WJEC A2 Psychology PY4 - Issues in the Measurement of Intelligence

3 Issues in the Measurement of Intelligence

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Introduction

  • Binet believed intelligence is a dynamic process and not fixed, prompting the Frenchman in 1905 to develop first formal pen and paper measure of intelligence
  • teamed up with Lewis Terman of Stanford Uni in the USA to create first IQ test which is still used today, known as the Stanford-Bient (SB) test in 1916, measuring subsets such as verbal, maths and visual reasoning and administered individually, standardised using white American children
  • more recently there has been the Wechsler test (WAIS) in 1955 which has taken over as the most popular IQ test, measuring verbal and performance tasks, standardised on 2200 people in the USA
  • both tests result in a single number known as your IQ (Intelligence Quotient)
  • other tests also developed eg BAS, Raven's Matrices, STAT etc but none as widely as BS and WAIS
  • however the use of these tests has raised a number of key issues
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Use of IQ Tests

1. Use of IQ Tests

  • ultimately why do we use IQ tests - what purpose do they serve? what do we do when we know our IQ, how can it be used?

(+) the original purpose was to reduce intellectual inequalities by identifying children lagging behind peers so they could be given extra help and support (Alfred Binet believed IQ was not determined or fixed from birth and could be developed). This was triggered by Binet's fears that children may be subjectively classified as intelligent by teachers, based on opinion rather than objective evidence

(-) however this original purpose changed and was used by Eugenicists to justify their treatment of those who they believed were 'feeble-minded' and risked 'contaminating' the human race, as they believed intelligence was fixed; wanted to treat those considered 'Morons' or 'Imbeciles' by IQ tests (and waste of invested money to improve intellects) by preventing immigration rights, enforced sterilisation, extermination eg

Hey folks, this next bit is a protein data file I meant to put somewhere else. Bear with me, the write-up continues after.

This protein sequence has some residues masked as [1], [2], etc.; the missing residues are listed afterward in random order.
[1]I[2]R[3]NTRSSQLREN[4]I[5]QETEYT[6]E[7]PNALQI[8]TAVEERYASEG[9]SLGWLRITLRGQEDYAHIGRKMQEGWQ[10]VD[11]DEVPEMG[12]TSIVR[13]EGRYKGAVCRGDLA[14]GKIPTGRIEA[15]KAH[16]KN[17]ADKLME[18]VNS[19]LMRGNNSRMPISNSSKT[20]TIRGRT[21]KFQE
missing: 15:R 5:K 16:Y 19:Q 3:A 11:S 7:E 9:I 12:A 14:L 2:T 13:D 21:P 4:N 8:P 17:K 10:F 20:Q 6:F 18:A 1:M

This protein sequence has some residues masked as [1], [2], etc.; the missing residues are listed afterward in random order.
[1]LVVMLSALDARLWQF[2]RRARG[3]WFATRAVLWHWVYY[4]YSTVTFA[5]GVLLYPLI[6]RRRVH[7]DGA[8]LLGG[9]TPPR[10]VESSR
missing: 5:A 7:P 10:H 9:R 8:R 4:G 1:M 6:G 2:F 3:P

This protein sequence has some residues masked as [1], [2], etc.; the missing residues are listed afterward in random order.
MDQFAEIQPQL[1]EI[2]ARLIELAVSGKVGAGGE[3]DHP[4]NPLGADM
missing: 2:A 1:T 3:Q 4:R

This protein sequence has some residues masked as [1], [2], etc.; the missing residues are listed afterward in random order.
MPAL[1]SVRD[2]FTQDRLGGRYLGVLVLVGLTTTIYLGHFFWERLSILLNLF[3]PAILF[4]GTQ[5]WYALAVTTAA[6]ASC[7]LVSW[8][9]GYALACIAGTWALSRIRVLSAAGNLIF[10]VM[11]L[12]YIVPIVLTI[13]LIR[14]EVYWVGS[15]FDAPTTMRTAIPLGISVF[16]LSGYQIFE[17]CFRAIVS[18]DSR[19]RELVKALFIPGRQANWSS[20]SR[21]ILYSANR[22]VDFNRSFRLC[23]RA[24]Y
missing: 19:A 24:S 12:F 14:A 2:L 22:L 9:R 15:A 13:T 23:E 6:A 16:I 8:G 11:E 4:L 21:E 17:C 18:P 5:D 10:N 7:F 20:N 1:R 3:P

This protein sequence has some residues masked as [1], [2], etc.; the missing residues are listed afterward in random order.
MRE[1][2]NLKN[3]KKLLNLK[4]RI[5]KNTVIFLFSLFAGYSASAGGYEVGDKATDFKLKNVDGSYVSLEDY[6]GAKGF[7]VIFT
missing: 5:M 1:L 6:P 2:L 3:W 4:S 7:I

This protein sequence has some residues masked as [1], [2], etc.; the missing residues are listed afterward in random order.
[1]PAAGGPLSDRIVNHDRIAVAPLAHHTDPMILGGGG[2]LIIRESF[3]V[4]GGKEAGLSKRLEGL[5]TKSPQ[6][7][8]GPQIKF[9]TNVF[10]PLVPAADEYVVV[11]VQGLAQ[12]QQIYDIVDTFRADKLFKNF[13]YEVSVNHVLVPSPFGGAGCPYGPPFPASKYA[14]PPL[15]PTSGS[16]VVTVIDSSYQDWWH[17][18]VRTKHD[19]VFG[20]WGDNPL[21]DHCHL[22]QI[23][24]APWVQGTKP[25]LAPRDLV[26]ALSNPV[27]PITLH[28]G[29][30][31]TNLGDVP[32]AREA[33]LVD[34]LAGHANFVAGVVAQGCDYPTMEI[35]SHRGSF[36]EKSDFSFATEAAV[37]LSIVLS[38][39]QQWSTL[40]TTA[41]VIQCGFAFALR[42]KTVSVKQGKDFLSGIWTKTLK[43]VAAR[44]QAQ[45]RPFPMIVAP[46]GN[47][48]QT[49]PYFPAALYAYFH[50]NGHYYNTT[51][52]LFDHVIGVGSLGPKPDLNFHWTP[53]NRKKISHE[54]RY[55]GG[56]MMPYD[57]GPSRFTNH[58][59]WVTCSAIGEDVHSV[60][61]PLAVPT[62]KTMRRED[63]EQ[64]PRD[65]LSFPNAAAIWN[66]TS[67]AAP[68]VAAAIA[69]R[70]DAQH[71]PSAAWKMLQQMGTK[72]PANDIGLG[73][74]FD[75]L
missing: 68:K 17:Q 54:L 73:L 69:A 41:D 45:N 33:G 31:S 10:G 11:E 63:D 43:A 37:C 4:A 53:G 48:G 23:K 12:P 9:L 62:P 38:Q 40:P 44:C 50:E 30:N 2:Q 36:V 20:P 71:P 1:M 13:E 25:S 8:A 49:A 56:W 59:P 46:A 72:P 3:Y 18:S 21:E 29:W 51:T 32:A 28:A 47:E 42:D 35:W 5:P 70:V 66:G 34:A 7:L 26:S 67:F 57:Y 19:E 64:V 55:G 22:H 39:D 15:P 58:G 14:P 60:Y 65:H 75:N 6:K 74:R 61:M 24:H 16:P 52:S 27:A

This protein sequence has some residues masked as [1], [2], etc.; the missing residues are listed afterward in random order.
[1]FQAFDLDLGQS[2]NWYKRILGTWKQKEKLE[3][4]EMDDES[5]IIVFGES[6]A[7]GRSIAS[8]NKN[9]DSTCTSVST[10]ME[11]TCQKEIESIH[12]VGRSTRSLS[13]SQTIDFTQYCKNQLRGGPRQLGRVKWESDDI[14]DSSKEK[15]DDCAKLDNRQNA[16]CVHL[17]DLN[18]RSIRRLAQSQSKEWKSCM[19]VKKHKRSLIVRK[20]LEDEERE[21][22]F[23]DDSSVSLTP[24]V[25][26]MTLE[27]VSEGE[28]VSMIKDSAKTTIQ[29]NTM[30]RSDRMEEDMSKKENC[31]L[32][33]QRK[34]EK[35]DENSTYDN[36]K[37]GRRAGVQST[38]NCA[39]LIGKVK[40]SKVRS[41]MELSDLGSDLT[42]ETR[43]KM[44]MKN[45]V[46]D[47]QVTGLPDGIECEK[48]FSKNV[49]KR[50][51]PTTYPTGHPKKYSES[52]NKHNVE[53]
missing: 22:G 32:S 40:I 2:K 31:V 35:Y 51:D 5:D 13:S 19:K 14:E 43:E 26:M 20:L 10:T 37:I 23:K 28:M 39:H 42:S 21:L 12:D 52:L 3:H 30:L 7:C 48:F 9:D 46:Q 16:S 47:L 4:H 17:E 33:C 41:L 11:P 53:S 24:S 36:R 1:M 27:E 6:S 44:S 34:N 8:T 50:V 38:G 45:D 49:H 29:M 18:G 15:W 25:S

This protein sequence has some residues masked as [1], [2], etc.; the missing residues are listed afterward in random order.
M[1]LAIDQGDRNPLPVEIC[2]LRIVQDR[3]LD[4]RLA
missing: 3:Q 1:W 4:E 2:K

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Internal Validity

2. Internal Validity: are IQ tests measuring what they're supposed to be measuring?

Concurrent Validity (whether new tests of IQ are accurate, by comparing results of same people doing test with performance on existing valid tests)

(+) comparing WAIS and SB scores, concurrent validity is high - people tend to score similarly on both so person's results correlate with the other

(-) however concurrent validity with older traditional tests compared to modern tests (which measure more than 'g', like Sternberg's Triarchic Abilities Test: STAT) is low and has a weak correlation, raising question 'why'?, what sort of intelligence is being measured and do the tests have construct validity?

Construct Validity (a means of assessing the accuracy of a test by examining the extent to which performance on an IQ test measures an underlying theoretical belief)